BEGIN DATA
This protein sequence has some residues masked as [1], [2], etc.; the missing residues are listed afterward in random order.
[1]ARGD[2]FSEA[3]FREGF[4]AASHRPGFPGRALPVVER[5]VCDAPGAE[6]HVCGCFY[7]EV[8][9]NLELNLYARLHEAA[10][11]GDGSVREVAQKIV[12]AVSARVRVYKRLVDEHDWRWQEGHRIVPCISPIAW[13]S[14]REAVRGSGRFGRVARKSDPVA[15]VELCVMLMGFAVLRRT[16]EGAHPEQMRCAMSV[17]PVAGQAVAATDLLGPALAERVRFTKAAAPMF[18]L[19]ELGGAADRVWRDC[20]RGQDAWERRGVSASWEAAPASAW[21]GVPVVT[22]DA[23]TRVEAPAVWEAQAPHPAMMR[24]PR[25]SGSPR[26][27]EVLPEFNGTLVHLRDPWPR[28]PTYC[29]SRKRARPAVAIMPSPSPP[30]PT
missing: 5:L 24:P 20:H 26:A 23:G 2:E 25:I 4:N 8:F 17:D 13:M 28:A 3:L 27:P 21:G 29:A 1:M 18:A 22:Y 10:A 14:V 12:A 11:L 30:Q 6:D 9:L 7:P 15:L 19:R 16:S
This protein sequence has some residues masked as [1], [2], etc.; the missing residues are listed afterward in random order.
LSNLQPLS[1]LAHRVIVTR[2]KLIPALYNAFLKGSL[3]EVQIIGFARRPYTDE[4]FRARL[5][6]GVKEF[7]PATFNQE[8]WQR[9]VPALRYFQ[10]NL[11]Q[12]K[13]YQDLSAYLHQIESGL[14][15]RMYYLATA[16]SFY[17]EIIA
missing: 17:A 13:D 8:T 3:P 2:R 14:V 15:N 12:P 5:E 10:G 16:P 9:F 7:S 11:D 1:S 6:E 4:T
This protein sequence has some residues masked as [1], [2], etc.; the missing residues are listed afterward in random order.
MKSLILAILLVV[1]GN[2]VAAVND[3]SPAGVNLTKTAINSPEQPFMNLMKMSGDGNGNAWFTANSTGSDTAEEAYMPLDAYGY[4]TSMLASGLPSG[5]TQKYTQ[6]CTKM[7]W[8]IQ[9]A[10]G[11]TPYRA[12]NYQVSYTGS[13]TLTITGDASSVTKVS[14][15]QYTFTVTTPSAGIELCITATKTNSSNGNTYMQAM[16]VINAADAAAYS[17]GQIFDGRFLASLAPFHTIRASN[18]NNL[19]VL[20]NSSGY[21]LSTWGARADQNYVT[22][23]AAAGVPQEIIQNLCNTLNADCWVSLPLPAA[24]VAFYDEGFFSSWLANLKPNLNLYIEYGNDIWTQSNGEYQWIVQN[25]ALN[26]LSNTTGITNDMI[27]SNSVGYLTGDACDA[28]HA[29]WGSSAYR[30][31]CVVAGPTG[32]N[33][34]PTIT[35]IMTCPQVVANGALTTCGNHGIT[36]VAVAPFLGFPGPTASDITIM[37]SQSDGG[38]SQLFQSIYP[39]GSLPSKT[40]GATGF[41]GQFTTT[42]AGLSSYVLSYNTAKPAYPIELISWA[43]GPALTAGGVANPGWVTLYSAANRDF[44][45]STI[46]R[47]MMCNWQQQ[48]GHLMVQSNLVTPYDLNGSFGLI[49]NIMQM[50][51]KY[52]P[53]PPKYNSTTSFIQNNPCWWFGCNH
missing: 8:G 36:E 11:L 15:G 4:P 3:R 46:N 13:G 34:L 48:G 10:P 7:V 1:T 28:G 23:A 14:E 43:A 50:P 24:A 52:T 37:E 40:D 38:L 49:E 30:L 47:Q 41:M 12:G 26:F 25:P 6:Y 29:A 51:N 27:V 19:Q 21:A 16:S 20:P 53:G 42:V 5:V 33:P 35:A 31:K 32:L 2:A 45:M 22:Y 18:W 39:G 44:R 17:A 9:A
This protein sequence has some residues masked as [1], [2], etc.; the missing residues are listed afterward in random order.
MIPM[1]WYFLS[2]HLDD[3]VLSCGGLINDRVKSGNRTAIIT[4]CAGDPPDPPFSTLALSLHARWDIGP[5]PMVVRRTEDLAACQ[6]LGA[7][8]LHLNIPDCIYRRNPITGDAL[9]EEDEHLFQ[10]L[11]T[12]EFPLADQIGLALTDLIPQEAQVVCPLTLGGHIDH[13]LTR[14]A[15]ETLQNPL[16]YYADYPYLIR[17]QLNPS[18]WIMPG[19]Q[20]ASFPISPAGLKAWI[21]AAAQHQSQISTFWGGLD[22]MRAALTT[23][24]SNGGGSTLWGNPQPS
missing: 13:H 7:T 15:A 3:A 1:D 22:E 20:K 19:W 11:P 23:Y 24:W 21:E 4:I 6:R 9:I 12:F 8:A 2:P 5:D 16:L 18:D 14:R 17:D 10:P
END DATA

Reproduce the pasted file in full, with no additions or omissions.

This protein sequence has some residues masked as [1], [2], etc.; the missing residues are listed afterward in random order.
[1]ARGD[2]FSEA[3]FREGF[4]AASHRPGFPGRALPVVER[5]VCDAPGAE[6]HVCGCFY[7]EV[8][9]NLELNLYARLHEAA[10][11]GDGSVREVAQKIV[12]AVSARVRVYKRLVDEHDWRWQEGHRIVPCISPIAW[13]S[14]REAVRGSGRFGRVARKSDPVA[15]VELCVMLMGFAVLRRT[16]EGAHPEQMRCAMSV[17]PVAGQAVAATDLLGPALAERVRFTKAAAPMF[18]L[19]ELGGAADRVWRDC[20]RGQDAWERRGVSASWEAAPASAW[21]GVPVVT[22]DA[23]TRVEAPAVWEAQAPHPAMMR[24]PR[25]SGSPR[26][27]EVLPEFNGTLVHLRDPWPR[28]PTYC[29]SRKRARPAVAIMPSPSPP[30]PT
missing: 5:L 24:P 20:H 26:A 23:G 2:E 25:I 4:N 8:F 17:D 13:M 28:A 3:L 27:P 21:G 29:A 1:M 18:A 22:Y 10:A 14:V 12:A 11:L 30:Q 6:D 9:L 7:P 15:L 19:R 16:S
This protein sequence has some residues masked as [1], [2], etc.; the missing residues are listed afterward in random order.
LSNLQPLS[1]LAHRVIVTR[2]KLIPALYNAFLKGSL[3]EVQIIGFARRPYTDE[4]FRARL[5][6]GVKEF[7]PATFNQE[8]WQR[9]VPALRYFQ[10]NL[11]Q[12]K[13]YQDLSAYLHQIESGL[14][15]RMYYLATA[16]SFY[17]EIIA
missing: 17:A 13:D 8:T 3:P 2:R 14:V 15:N 12:P 5:E 10:G 16:P 9:F 7:S 11:D 1:S 6:E 4:T
This protein sequence has some residues masked as [1], [2], etc.; the missing residues are listed afterward in random order.
MKSLILAILLVV[1]GN[2]VAAVND[3]SPAGVNLTKTAINSPEQPFMNLMKMSGDGNGNAWFTANSTGSDTAEEAYMPLDAYGY[4]TSMLASGLPSG[5]TQKYTQ[6]CTKM[7]W[8]IQ[9]A[10]G[11]TPYRA[12]NYQVSYTGS[13]TLTITGDASSVTKVS[14][15]QYTFTVTTPSAGIELCITATKTNSSNGNTYMQAM[16]VINAADAAAYS[17]GQIFDGRFLASLAPFHTIRASN[18]NNL[19]VL[20]NSSGY[21]LSTWGARADQNYVT[22][23]AAAGVPQEIIQNLCNTLNADCWVSLPLPAA[24]VAFYDEGFFSSWLANLKPNLNLYIEYGNDIWTQSNGEYQWIVQN[25]ALN[26]LSNTTGITNDMI[27]SNSVGYLTGDACDA[28]HA[29]WGSSAYR[30][31]CVVAGPTG[32]N[33][34]PTIT[35]IMTCPQVVANGALTTCGNHGIT[36]VAVAPFLGFPGPTASDITIM[37]SQSDGG[38]SQLFQSIYP[39]GSLPSKT[40]GATGF[41]GQFTTT[42]AGLSSYVLSYNTAKPAYPIELISWA[43]GPALTAGGVANPGWVTLYSAANRDF[44][45]STI[46]R[47]MMCNWQQQ[48]GHLMVQSNLVTPYDLNGSFGLI[49]NIMQM[50][51]KY[52]P[53]PPKYNSTTSFIQNNPCWWFGCNH
missing: 8:G 36:E 11:L 15:G 4:P 3:R 46:N 13:G 34:L 48:G 10:P 7:V 1:T 28:G 23:A 14:E 43:A 50:P 24:A 52:T 37:E 40:D 38:L 49:E 30:L 47:Q 41:M 12:G 26:F 25:P 6:Y 29:A 51:N 27:V 19:Q 21:A 16:S 20:P 53:G 42:V 5:V 33:P 35:A 31:K 32:L 2:A 45:M 22:Y 18:W 39:G 44:R 17:A 9:A
This protein sequence has some residues masked as [1], [2], etc.; the missing residues are listed afterward in random order.
MIPM[1]WYFLS[2]HLDD[3]VLSCGGLINDRVKSGNRTAIIT[4]CAGDPPDPPFSTLALSLHARWDIGP[5]PMVVRRTEDLAACQ[6]LGA[7][8]LHLNIPDCIYRRNPITGDAL[9]EEDEHLFQ[10]L[11]T[12]EFPLADQIGLALTDLIPQEAQVVCPLTLGGHIDH[13]LTR[14]A[15]ETLQNPL[16]YYADYPYLIR[17]QLNPS[18]WIMPG[19]Q[20]ASFPISPAGLKAWI[21]AAAQHQSQISTFWGGLD[22]MRAALTT[23][24]SNGGGSTLWGNPQPS
missing: 13:H 7:T 15:A 3:A 1:D 22:E 20:K 19:W 11:P 23:Y 24:W 21:E 4:I 6:R 9:I 12:F 8:A 2:P 5:D 16:L 18:D 14:R 17:D 10:P